Suggestions that The Queen might not still hold relevance in today’s society were dismissed during her visit to the Manchester Town Hall today.
It’s estimated that helping to fund the Royal Family costs each British taxpayer between 65p-70p annually, although this varies from year to year.
Despite holding a largely symbolic place as the head of this country, opinion is divided whether or not the Royal Family are worth the money in these times of economic hardship vast gaps between the rich and the poor.
AFTER DINNER: The Queen emerges following her lunch at the Town Hall
The diverse range of people who greeted Her Majesty today in Albert Square would suggest that The Queen still appeals to people across genders, ages, and cultural backgrounds. As one would expect, almost everyone who greeted her today were staunchly patriotic and keenly welcomed her visit.
Just a handful of protestors from anti-monarchy group Republic showed their disapproval.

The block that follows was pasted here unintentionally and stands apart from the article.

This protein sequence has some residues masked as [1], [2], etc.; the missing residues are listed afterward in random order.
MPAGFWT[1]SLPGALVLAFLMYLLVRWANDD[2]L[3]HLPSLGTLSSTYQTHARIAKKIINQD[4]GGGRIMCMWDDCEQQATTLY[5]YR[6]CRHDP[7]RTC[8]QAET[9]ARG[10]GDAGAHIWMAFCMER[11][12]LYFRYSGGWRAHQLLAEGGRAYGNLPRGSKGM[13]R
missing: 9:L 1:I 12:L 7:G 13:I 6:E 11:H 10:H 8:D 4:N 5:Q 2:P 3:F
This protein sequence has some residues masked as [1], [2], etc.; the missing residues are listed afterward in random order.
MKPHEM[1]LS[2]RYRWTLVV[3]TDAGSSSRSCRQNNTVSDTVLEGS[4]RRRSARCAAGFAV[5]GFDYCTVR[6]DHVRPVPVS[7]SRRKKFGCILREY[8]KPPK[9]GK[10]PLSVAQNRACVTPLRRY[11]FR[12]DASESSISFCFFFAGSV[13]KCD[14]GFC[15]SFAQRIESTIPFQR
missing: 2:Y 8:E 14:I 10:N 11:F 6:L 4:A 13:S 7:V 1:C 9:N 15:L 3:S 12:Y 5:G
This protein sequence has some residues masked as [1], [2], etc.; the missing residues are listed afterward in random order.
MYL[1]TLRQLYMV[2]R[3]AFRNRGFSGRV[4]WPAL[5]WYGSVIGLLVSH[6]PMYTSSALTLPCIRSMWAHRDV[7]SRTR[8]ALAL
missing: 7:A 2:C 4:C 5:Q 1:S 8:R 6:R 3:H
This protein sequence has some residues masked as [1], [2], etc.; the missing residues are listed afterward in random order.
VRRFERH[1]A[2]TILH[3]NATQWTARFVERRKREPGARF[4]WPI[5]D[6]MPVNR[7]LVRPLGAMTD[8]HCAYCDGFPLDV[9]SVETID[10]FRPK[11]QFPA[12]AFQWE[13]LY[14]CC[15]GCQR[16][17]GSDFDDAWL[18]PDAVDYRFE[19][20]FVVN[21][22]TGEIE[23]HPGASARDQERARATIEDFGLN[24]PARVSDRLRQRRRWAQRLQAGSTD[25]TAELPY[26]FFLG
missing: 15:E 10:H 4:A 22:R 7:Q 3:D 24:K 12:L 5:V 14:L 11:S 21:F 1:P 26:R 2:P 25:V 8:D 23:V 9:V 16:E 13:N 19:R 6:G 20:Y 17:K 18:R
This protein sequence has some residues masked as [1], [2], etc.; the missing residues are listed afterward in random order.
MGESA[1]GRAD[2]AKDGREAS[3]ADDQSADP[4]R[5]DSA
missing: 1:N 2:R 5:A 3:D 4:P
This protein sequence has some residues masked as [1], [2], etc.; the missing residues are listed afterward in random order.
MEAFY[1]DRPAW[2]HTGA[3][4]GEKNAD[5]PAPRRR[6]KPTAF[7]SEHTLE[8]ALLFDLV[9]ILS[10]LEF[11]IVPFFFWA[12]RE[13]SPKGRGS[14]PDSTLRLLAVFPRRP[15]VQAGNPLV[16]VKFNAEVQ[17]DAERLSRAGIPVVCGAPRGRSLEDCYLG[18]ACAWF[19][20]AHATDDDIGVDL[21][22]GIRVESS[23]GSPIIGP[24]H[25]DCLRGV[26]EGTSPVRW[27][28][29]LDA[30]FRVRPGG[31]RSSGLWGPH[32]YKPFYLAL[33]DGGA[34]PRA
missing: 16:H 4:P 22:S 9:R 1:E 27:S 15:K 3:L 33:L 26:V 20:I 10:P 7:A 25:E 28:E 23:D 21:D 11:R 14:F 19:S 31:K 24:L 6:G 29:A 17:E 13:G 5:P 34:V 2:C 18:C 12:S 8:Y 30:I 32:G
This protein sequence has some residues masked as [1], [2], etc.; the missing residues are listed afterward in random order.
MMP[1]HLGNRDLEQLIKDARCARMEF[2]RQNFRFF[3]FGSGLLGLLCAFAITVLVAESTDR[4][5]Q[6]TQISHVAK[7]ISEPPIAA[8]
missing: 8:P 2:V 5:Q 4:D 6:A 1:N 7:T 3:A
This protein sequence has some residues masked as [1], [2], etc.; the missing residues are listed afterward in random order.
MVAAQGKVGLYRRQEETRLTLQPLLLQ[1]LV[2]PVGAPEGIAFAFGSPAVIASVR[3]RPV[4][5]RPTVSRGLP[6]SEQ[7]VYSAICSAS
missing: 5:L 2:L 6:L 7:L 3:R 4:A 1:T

However, the views of a group of people welcoming the Queen to Manchester cannot be considered as representative of society as a whole.
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Manchester resident William Kendal was one of just two members of the crowd to have presented The Queen with flowers, having waited in the Square since 9.30am to get a prime vantage point. He dismissed the idea of The Queen lacking relevance in a modern society, but agreed that opinion is split between the younger generations.
He said: “I and a few of my friends are great fans of the Monarchy but I have a few friends who aren’t.
I just don’t think that they relate to the Monarchy because it’s not their era.”
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Nicola Irons, 26, from Manchester, agreed the younger generation aren’t as receptive of the Queen and the Royal Family as a whole.
“There’s been a culture change in Britain and a lot of people don’t appreciate the history anymore,” she said.
Demonstrative group Republic voiced their opinion that the Monarchy is an unaccountable institution, unrepresentative of modern Britain.
“They haven’t been elected by the people of this country and aren’t politically impartial,” they said.
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